Why Business Leaders Are Hiring More Outsourced Staff
In a recent Economist Impact study, half of the corporate executives said they intended to engage outsourced labor more frequently during the following 12 months. Even though this is a substantial increase, the leaders’ motivations for doing this may seem a little unexpected.
Earlier this year, Economist Impact carried out a global survey of C-level executives from various organizational functions. Chief Financial Officers (CFOs), Chief Operations Officers (COOs), Chief Procurement Officers (CPOs), and Chief Supply Chain Officers made up the 430 executives who responded to the survey. The main objective was to understand how businesses and industries are modernizing the procurement function in the face of disrupted supply chains, rising costs, escalating uncertainty, and emerging trends that are paving the way for a brand-new era.
The resulting survey data provided the following insights into the evolution of the modern workforce, as well as how business leaders’ approach to procurement is evolving in the face of these new changes:
Labor Shortages Have Made a Huge Impact
A record-high percentage of American workers left their employment willingly in 2021. During the last business days of November 2021:
- 4.5 million workers resigned from their jobs
- 10.6 million jobs opened up
- A mere 6.7 million employees were hired to fill those positions
The lack of talent is expected to last for years or maybe forever, according to economists. Many predict that more American businesses will turn to outsourcing in order to grow for this reason. Prior to COVID, American businesses relied on outsourced teams to address the labor supply and demand gap. This reliance on outsourcing is expected to continue growing.
The Pandemic is Not to Blame
While the pandemic has hastened the labor shortage, it is not the root of the problem. Instead, talented workers are simply more in demand, and if the necessary skill sets are not internal, it is simpler to “purchase” the skills than it is to “create” them.
As an example, business leaders are finding it difficult to hire people with “professional services” expertise. In order to bridge the skills gaps, they are leaning on outsourcing partners for external or contingent personnel.
The Workplace is Changing
One of the biggest changes in the workplace is the adoption of a hybrid work model. A hybrid work environment combines office and remote work to give employees flexibility and support. Employees often have greater work-life balance and more autonomy in hybrid workplaces, which results in higher levels of engagement.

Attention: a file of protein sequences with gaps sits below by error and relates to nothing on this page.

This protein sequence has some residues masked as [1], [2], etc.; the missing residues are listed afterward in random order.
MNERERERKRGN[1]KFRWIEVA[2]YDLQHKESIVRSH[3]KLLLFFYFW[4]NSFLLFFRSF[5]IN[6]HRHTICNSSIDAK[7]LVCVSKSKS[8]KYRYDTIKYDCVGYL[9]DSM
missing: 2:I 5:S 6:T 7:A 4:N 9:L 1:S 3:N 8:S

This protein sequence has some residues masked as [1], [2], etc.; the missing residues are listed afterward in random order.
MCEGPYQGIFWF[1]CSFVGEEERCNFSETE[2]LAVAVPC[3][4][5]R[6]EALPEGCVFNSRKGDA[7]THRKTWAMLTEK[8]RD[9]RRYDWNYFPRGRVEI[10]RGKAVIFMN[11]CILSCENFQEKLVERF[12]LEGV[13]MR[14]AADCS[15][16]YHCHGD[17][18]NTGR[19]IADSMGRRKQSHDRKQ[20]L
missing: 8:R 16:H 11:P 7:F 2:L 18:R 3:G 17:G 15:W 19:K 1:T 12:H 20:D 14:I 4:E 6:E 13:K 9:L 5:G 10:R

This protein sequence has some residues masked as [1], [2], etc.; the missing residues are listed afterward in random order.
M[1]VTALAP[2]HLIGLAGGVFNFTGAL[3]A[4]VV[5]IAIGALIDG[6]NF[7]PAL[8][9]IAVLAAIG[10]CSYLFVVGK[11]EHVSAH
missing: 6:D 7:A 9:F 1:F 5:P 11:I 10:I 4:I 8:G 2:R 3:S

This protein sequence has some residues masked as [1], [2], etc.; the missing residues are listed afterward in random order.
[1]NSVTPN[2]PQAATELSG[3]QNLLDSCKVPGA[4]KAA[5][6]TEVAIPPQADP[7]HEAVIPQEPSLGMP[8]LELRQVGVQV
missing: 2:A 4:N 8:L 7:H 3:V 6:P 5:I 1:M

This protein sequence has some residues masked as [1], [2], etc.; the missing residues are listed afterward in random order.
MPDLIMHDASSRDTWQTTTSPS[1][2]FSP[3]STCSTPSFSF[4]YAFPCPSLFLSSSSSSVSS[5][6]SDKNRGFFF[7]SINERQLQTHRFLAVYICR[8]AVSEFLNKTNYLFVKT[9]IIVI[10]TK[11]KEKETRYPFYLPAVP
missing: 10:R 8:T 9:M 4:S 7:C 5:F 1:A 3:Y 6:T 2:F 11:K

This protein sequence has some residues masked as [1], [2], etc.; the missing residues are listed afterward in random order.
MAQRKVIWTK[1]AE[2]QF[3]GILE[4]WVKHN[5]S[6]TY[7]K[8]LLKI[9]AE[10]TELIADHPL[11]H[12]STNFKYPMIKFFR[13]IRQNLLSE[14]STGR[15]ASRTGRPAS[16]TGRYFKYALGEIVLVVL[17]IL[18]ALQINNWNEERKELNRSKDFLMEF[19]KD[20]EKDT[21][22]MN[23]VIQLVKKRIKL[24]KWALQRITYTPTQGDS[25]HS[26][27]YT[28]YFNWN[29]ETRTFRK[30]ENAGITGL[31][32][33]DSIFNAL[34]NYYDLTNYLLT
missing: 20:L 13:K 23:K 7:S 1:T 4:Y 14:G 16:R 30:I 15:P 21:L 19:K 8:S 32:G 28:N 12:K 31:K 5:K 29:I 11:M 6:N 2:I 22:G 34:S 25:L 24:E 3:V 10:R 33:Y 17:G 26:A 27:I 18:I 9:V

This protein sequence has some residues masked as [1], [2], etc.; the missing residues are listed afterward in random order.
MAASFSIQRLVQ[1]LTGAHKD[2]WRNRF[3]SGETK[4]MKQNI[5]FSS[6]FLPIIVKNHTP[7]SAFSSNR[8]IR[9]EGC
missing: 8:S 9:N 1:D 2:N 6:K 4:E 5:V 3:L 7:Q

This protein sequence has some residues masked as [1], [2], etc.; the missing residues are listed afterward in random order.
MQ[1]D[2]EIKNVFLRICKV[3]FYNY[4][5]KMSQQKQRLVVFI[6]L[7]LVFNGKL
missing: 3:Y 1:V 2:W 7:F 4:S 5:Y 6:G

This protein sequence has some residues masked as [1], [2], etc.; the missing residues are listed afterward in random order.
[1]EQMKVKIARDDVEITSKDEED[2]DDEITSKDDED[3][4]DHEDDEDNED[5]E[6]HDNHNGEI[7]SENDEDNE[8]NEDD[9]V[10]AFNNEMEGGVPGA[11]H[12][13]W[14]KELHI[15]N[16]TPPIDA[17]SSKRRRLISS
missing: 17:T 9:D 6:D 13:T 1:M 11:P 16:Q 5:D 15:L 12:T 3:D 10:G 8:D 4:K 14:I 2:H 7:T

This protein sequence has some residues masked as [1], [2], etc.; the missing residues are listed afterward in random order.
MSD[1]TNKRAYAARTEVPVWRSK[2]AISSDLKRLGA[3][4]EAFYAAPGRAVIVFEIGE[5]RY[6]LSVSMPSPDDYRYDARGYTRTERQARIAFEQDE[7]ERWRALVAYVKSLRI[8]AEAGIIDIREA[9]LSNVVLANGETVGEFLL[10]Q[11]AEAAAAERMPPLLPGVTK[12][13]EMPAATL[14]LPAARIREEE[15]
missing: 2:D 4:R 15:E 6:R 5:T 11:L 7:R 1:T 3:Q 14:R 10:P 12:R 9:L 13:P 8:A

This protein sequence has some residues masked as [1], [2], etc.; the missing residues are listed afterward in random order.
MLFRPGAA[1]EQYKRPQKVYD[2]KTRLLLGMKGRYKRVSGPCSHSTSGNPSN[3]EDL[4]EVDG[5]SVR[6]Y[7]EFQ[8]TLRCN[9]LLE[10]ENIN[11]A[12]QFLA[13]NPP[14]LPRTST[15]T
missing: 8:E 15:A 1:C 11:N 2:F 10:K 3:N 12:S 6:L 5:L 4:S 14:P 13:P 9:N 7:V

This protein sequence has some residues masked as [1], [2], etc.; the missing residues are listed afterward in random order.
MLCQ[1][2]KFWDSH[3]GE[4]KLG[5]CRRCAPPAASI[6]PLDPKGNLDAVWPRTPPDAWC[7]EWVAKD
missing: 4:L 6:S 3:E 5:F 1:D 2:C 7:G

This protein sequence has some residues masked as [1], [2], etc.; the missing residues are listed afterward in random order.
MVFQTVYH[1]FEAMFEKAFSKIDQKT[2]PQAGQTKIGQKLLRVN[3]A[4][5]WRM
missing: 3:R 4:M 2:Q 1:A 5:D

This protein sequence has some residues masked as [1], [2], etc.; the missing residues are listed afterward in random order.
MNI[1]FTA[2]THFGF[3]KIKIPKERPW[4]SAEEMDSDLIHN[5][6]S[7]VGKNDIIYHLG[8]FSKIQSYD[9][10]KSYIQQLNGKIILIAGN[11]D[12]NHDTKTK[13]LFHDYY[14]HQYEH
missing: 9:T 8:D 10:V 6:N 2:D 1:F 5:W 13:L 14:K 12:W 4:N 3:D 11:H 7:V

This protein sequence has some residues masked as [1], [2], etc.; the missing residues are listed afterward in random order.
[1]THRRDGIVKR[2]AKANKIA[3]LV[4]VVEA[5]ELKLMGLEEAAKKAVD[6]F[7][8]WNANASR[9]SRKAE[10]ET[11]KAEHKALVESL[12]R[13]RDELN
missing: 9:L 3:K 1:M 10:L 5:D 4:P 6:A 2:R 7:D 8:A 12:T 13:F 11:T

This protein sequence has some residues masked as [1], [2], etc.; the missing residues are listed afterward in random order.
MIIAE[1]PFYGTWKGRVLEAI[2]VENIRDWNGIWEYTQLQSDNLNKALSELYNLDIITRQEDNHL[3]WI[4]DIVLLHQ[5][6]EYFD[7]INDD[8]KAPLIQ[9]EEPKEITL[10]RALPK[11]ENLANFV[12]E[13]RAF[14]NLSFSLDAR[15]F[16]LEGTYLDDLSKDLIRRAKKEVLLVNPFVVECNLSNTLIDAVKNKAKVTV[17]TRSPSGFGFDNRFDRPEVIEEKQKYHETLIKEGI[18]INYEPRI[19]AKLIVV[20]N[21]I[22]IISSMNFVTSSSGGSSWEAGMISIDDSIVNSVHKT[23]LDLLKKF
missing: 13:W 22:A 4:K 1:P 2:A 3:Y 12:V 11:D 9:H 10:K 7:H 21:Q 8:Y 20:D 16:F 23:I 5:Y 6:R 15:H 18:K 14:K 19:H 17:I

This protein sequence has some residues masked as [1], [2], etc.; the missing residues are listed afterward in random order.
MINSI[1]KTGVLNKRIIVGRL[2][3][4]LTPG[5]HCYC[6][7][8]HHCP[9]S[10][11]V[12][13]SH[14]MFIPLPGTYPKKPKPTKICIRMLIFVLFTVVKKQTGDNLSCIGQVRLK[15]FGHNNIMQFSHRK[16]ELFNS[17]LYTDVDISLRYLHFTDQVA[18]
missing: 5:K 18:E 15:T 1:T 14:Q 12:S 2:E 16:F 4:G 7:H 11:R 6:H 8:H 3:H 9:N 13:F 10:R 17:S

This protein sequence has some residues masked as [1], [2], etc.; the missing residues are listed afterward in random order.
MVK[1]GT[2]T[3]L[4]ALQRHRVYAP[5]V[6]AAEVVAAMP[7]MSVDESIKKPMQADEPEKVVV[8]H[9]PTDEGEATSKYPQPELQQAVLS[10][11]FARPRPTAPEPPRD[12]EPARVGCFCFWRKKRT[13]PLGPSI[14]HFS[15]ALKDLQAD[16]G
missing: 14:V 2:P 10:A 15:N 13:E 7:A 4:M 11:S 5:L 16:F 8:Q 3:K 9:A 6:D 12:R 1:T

A 32-Hour Work Week is on the Cards
The potential uniformity of the 32-hour workweek is another factor supporting the notion that outsourcing will increase in the coming years. Progressives in Congress are supporting the lowering of the current national workday standard from 40 to 32 hours amid the demand to give employees a more balanced lifestyle. Some workers who work more than 32 hours will be eligible for overtime pay.
While attracting top personnel and maybe preventing “The Great Resignation,” the 32-hour workweek has many drawbacks for businesses. One of these is a potential reduction in customer service quality because there will be less hours available for customer care. The requirement for overtime pay may potentially exhaust the companies’ financial resources.
Even though there are drawbacks, firms can also benefit greatly from cutting back on labor hours. It improves engagement and optimism while instructing staff on how to find ways to be more productive.
So, Where to From Here? Is Outsourced Labor the Answer?
One thing is abundantly clear: There is a lack of labor because workers desire more flexibility in their working arrangements. This transformation is being driven by the fusion of digital and physical work.
Increasing the employment of outside labor is undoubtedly a major strategy for addressing the labor shortage. Where are the opportunities, and what are the risks?
A Few Risks
Managing outside employees is viewed by some as a significant concern. Many business owners have disclosed that they would like to learn more about how their service providers are handling their employees. They worried that they may lose visibility into the delivery teams if not controlled well. The locations where the work is done add to this complexity.
It is essential to control and comprehend the consequences of culture and brand. It is important to note, though, that the best companies don’t distinguish between internal and external talent.
The flexibility to respond rapidly to shifting business conditions and the opportunity to obtain highly competent individuals at lower overall costs are two benefits of a staffing plan that involves external workers.
This facilitates budget management and encourages a lot more firms to invest on results rather than just seat filling.
The large wage rate variations we currently experience in the “fully employed paradigm” are also made easier to handle from a cost management standpoint by the usage of temporary workers. Budget flexibility is improved with temporary employees, who also provide for a longer-term perspective on fixed expenditures.
The pandemic demonstrated that remote work was beneficial for both the internal and external workforces. Numerous roundtable participants claimed that internal strategy talks had changed as a result of this new reality.
If you’re looking for an outsourcing partner to help transform your workforce for the better, reach out to Noon Dalton’s leadership team. We’ll help you navigate the changing workplace without any stress or confusion.